Effects of the Health-Awareness-Strengthening Lifestyle Program in a Randomized Trial of Young Adults with an At-Risk Mental State

Int J Environ Res Public Health. 2021 Feb 18;18(4):1959. doi: 10.3390/ijerph18041959.


Background: Increasing health awareness in health promotion is considered as one of the less stigmatized interventions for improving help-seeking behaviors and total well-being. This study aimed to explore the short-term and long-term effectiveness of the health-awareness-strengthening lifestyle (HASL) program on Taiwanese young adults with at-risk mental state.

Methods: A pre- and post-test randomized trial was conducted on 92 young adults with at-risk mental state. The HASL program was provided to the experimental group as intervention, and it was only provided to the control group passively by request after the post-test for ethical reasons. The program was conducted once every six weeks, 60-90 min per session, for a total of three times. Mental health risk, anxiety level, health promotion lifestyles, quality of life, physiological index, and physical exercises were assessed one week before and after the program for both groups and followed up to 6 and 12 months for experimental group only.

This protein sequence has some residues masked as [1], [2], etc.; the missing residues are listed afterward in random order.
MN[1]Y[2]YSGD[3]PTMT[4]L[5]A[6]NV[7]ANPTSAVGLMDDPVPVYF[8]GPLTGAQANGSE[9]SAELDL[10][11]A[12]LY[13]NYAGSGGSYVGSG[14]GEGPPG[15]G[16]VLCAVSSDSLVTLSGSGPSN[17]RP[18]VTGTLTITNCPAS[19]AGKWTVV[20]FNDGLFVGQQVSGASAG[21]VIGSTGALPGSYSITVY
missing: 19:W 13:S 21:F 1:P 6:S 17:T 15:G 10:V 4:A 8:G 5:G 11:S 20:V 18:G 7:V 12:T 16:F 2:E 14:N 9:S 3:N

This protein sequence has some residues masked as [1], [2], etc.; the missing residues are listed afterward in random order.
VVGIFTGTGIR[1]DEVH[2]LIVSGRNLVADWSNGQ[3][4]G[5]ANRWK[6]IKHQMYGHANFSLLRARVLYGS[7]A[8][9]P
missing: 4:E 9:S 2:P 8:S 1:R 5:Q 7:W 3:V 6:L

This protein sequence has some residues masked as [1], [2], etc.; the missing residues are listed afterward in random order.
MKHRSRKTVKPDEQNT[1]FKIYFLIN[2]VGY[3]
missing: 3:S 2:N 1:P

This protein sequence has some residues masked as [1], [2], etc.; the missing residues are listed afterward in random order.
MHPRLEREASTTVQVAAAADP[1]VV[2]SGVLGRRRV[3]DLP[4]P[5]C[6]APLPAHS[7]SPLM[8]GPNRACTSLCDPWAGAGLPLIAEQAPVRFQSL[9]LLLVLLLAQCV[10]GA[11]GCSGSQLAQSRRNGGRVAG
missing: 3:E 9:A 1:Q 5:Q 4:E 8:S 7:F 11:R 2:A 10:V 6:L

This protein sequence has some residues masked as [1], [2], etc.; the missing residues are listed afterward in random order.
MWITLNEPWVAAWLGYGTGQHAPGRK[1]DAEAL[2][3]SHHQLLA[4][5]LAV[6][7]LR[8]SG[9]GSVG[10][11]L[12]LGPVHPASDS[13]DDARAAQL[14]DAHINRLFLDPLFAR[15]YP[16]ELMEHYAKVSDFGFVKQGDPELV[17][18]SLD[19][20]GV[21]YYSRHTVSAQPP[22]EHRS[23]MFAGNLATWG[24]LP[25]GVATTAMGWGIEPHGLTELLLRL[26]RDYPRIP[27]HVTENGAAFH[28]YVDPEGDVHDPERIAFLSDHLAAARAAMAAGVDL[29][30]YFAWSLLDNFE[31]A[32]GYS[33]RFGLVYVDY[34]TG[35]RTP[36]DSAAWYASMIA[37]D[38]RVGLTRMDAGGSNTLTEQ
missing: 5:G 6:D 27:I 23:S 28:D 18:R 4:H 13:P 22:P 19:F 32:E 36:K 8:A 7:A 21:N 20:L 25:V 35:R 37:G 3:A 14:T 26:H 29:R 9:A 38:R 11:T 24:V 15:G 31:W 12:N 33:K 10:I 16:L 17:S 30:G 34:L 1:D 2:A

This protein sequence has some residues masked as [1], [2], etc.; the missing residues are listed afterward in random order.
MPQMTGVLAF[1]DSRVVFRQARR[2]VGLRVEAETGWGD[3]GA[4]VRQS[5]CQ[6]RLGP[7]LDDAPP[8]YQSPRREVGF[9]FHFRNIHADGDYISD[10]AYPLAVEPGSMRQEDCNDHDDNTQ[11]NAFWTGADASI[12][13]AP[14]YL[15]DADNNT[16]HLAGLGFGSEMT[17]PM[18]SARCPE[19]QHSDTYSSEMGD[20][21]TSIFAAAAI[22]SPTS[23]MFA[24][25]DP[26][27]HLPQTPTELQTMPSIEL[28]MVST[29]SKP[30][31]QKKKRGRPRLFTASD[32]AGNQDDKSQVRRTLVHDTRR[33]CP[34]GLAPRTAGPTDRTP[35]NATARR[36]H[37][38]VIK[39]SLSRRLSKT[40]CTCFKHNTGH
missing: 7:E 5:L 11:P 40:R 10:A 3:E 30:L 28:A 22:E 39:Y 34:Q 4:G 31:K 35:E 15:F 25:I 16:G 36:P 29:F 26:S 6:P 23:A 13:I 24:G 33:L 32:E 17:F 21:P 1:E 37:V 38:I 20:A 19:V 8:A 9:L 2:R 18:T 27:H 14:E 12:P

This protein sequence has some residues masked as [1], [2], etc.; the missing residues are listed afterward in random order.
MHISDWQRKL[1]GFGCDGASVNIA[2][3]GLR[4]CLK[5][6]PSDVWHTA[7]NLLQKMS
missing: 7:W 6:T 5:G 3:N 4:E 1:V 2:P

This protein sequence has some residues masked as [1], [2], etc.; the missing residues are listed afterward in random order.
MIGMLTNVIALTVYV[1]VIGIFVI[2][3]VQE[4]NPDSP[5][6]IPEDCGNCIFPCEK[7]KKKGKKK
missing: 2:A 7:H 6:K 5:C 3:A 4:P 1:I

Results: Compared to the control group, those in the experimental group showed significant improvements regarding anxiety level, health promotion lifestyles, and quality of life one week after participating in the program. Furthermore, the experimental group also showed an additional long-term positive effect on mental risk, physical exercises, and physical health after the follow-ups.

Conclusions: The outcomes highlighted the interventions of the HASL program leading to more positive health effects on young adults with at-risk mental state. The implementation of similar clinical service is recommended for young adults with at-risk mental state.

Keywords: at-risk mental state; health awareness; health promotion lifestyle program; high risk for psychosis; prodrome.

Publication types

  • Randomized Controlled Trial
  • Research Support, Non-U.S. Gov't

MeSH terms

  • Exercise
  • Health Promotion*
  • Humans
  • Life Style
  • Mental Health
  • Quality of Life*
  • Young Adult